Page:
Macklemore relapsed on drugs after international success

Macklemore and Ryan Lewis
Macklemore and Ryan Lewis

In an exclusive interview, Macklemore told magazine Complex how he relapsed on pills and weed.

The rapper Macklemore has admitted that following the worldwide success of his 2013 album ‘The Heist’, he was incredibly burnt out, which lead to him  relapsing on his past addiction of  taking pills and smoking weed.

However, it was his recovery that gave him massive inspiration into making his new album with producer Ryan Lewis.

"I was burnt out," real name Ben Haggerty said. "I was super-stressed. We weren't sleeping — doing a show every day, zigzagging all over the country. In terms of the media, I was getting put into a box that I never saw for myself.

"The pressure and the fame — everything. All the clichés, man — like not being able to walk around, having no privacy, and from this TV appearance to this TV appearance, and the criticism, and the lack of connection, and the lack of [12-step] meetings — all of that put into one pie was just… I just wanted to escape."

Haggerty would result to sneaking around from everyone around him, promising to clean up his act but never committing to it in truth.  Long time friend Lewis was worried and noticed the behaviour that in turn lead to the new album being stalled, but wasn’t until his fiancé Tricia Davis became pregnant that the Seattle native decided enough was enough and embraced sobriety.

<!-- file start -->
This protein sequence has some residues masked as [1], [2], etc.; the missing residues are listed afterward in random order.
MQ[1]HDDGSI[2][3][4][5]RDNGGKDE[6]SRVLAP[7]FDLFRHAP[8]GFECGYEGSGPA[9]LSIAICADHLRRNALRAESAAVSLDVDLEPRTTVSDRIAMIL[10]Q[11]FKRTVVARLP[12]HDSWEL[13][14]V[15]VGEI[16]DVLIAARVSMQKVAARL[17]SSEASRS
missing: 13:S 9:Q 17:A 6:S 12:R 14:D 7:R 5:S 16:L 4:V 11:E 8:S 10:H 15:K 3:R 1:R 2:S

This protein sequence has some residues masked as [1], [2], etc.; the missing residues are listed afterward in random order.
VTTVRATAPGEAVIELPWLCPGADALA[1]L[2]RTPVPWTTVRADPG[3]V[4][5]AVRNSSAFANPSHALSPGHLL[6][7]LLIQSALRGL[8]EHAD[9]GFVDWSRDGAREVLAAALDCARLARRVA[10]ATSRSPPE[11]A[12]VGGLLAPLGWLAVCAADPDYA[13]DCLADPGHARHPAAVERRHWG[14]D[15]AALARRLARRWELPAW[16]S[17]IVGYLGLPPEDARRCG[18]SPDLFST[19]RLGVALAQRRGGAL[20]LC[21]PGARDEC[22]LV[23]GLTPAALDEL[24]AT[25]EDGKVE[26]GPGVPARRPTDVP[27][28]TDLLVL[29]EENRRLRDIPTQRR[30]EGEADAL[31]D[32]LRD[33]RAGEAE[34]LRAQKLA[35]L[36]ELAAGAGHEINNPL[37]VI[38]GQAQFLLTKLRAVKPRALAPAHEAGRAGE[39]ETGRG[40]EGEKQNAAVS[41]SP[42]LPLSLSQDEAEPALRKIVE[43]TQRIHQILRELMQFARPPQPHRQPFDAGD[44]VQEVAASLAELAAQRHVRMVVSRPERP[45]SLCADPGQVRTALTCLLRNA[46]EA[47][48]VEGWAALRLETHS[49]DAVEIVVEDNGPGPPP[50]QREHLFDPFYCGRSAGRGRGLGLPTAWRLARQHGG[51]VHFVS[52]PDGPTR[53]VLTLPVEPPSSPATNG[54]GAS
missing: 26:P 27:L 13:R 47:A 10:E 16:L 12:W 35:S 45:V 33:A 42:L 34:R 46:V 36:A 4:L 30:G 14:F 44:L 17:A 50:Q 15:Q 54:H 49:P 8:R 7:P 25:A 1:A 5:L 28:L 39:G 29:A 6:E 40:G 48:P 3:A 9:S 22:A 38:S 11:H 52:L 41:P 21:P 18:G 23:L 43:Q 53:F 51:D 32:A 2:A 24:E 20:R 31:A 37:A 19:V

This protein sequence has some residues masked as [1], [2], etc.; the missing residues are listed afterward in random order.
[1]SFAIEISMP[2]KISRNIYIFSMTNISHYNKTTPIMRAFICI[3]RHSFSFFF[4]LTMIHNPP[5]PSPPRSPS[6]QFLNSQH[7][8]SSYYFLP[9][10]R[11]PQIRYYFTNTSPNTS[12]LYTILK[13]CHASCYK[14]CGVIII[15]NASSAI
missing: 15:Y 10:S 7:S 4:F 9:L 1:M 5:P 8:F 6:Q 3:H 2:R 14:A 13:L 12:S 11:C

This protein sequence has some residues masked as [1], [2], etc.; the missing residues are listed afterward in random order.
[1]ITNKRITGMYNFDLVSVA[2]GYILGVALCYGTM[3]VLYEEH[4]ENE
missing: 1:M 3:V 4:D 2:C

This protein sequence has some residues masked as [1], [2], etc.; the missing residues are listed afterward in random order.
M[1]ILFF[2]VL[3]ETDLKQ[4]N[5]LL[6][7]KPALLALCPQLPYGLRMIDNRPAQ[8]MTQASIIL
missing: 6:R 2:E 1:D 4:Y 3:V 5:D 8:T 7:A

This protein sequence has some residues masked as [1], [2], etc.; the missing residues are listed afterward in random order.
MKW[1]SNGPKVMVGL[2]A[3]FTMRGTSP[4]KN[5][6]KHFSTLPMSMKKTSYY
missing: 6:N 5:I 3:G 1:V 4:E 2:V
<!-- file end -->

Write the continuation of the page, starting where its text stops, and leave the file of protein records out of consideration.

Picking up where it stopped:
"And, as it always works, the minute that I start actively seeking recovery — not just sobriety, but recovery — music is there," Haggerty said. "It always has been. Songs write themselves. My work ethic turns off-to-on in a second and I get happy again. I get grateful again."

When speaking to Complex in the exclusive, Lewis , speaking of the new album, which they are 3 quarters of the way complete , he said him and Macklemore were drawing inspiration from the methodically textured records of Led Zeppelin, Queen, Pink Floyd and the Beatles, but Macklemore himself was not giving a lot away.

"How do I participate in this conversation in a way that I'm not preaching, where I'm not appearing like I know it all?," the rapper said. 

"Cause I don't know it all... How do I affect change? How do I not preach to the choir? How do I authentically initiate discourse without co-opting the movement that's already happening? You are constantly having to check your intention as a white person doing any sort of anti-racist work."

We commend Ben, and cannot wait to hear the new project when it comes out.

Ross Murphy